TC TO JEAN CARLYLE AITKEN ; 27 May 1841; DOI: 10.1215/lt-18410527-TC-JCA-01; CL 13: 143-144
TC TO JEAN CARLYLE AITKEN
Chelsea, 27 May, 1841—
My dear Jean,
Today I can do nothing more than send you, in the hastiest manner, an instruction for your Goodman about a little piece of easy business. Yesterday, namely, I sent off, in the old way, addressed to him at the Commercial Bank Dumfries, a sum of a hundred-and-ten pounds; which he is to get me a receipt for, as before, and put beside the other, safe, in his drawer till we hear farther. I think the money will be there ready about Monday;—or perhaps they only communicate with Edinburgh once a week; in which case it will be there, on Wednesday. Pray let me have a small notice that the thing is done and right, and then we have it off our hands. A half word will suffice; or even an empty cover addressed merely! You make a wonderful scraffle [struggle] to write; for which I give you great credit, knowing how busy you are held with all the Bairns and Etceteras.
This new £100 is from America; a purse of my own which I sank there, almost two years ago, in the second edition of the F. R.—this now once more in my hands, I will let them fight with the rest, and all that comes will be clear gain. Booksellers, it appears, are in a confused state there as here, and all trade much out of joint. A considerable knavery, I also doubt, is seldom wanting.
Jane received your Letter, the other day, with the straw plait, and will write for her own behoof. She seemed to think the plait beautiful and not dear,—tho' the charge of making adds 7/6 to the bonnet here.1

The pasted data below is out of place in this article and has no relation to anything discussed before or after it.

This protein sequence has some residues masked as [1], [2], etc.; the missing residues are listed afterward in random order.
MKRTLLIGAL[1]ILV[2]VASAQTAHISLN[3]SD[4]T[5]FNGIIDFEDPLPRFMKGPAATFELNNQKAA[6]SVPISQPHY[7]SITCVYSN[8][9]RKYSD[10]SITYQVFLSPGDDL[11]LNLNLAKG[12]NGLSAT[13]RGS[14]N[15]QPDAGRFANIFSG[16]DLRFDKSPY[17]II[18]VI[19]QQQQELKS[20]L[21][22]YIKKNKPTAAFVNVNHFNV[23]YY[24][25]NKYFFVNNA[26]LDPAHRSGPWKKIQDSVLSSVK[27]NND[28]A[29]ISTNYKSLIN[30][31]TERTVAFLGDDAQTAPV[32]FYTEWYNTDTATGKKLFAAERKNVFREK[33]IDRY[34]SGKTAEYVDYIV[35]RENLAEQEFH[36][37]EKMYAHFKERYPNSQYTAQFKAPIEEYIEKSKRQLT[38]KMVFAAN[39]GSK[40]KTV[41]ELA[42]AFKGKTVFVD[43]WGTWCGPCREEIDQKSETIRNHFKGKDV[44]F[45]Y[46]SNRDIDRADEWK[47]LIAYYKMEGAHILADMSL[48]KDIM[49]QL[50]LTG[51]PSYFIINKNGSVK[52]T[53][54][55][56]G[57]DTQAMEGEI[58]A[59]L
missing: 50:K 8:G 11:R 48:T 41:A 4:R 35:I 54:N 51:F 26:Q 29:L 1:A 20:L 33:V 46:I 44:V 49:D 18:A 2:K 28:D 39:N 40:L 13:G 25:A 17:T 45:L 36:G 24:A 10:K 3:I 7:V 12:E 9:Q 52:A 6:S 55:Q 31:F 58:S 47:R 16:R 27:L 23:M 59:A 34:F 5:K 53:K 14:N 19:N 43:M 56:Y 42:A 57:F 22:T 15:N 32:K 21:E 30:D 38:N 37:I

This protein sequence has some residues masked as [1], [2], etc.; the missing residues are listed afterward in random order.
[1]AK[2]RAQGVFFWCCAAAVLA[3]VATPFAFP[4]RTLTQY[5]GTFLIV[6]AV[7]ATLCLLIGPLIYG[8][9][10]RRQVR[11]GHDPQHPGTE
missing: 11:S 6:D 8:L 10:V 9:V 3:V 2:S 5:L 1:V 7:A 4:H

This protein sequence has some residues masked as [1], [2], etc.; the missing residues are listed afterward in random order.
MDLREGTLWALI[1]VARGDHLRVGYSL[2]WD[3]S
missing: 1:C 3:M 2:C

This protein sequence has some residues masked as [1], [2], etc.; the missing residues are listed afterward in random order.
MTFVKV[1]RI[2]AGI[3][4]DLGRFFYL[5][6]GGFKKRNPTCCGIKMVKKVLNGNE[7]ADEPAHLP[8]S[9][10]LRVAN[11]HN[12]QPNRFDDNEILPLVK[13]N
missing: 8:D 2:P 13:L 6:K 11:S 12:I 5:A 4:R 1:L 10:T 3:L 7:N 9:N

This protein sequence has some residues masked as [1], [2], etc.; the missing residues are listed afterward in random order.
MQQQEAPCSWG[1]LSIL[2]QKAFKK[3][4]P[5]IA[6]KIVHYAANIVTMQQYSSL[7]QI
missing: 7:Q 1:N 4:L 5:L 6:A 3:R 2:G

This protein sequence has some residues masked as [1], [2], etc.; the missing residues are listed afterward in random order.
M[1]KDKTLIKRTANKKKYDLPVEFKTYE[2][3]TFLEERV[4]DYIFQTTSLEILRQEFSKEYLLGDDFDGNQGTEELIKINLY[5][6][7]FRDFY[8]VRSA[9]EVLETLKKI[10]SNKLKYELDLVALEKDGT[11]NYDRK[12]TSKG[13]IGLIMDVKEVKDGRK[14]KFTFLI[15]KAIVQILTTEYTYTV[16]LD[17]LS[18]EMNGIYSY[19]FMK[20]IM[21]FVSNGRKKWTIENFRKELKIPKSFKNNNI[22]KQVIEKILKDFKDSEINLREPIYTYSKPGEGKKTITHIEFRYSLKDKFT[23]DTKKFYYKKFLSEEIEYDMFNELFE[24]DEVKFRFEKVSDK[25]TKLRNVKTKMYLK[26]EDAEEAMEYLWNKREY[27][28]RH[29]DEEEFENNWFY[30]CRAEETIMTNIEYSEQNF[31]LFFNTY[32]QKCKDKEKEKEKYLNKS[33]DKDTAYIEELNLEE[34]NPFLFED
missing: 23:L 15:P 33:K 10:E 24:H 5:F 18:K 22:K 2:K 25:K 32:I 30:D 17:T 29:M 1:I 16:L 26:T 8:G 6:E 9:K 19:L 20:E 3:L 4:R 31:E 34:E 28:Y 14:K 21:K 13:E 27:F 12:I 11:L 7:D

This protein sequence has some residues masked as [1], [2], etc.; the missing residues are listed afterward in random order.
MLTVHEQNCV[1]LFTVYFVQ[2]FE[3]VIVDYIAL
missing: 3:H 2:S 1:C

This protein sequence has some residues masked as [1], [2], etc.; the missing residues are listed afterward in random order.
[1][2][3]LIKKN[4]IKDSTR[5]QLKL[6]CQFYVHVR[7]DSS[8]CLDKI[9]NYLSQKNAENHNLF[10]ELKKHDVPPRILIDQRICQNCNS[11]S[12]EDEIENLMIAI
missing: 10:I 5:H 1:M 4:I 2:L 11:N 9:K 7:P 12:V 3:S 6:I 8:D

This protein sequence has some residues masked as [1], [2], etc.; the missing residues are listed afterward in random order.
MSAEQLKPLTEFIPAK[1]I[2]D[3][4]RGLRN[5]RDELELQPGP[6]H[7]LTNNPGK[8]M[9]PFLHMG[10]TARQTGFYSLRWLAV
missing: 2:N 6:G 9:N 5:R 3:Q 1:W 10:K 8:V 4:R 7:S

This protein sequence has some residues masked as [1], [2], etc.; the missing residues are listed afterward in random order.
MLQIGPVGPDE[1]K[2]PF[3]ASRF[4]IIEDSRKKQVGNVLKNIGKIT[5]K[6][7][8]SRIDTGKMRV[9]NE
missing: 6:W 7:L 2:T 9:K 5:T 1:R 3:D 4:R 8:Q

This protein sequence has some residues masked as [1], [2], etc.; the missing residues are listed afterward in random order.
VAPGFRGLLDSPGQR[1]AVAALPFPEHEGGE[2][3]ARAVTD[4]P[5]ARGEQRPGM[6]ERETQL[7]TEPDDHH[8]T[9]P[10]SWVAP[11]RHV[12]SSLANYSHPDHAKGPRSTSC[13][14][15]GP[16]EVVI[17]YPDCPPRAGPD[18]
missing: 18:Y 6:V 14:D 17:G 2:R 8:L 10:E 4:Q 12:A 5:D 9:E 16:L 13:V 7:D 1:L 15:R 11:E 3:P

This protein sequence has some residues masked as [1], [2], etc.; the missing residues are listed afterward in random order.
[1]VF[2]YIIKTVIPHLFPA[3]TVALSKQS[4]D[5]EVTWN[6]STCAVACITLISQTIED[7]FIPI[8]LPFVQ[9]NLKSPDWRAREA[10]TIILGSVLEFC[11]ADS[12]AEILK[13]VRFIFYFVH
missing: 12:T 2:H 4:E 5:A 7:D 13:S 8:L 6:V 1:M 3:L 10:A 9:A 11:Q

Jack was with us yesterday; brought a present of a walking-stick, which you can spread out, put straps upon, and make into a stool! I have it sitting in the garden under the thin shadow of our one plumtree upon the “bleaching-green,” to repose upon while smoking. I went out with Jack and his patient, who were bent towards the City and region of banks (my errand was that Comm. Bank money for James's care); we prosecuted our expedition by rope-railways, steamers and all sorts of conveyances,2 across the entire diameter of London, and saw the clear countr[y] on the east side of it. Jack never rests; his patient and he fly like a pair of thunder-spaiks3 For the rest they seem very happy together. The good Doctor! He has sent his second metal portrait4 to our Mother; has Books under way, which James I think will hear tell of about the beginning of next month.
The weather these last three days has been absolutely fiery. The sun blazes down on us with all his fierce splendour; a strong north wind blows, but even this is like the breath of a furnace, so heated is our continent of stone. We hope for thunder and rain. A little more of this would soon set me travelling; tho' as yet I know not at all whitherward. The Glen House can be had for nothing,—except the obligation, which indeed is perhaps something! I begin to find on the whole that I must give up my old5
We have heard nothing since of my mother; and should like very well indeed to hear! But they are lazy people, and leave us to our hopes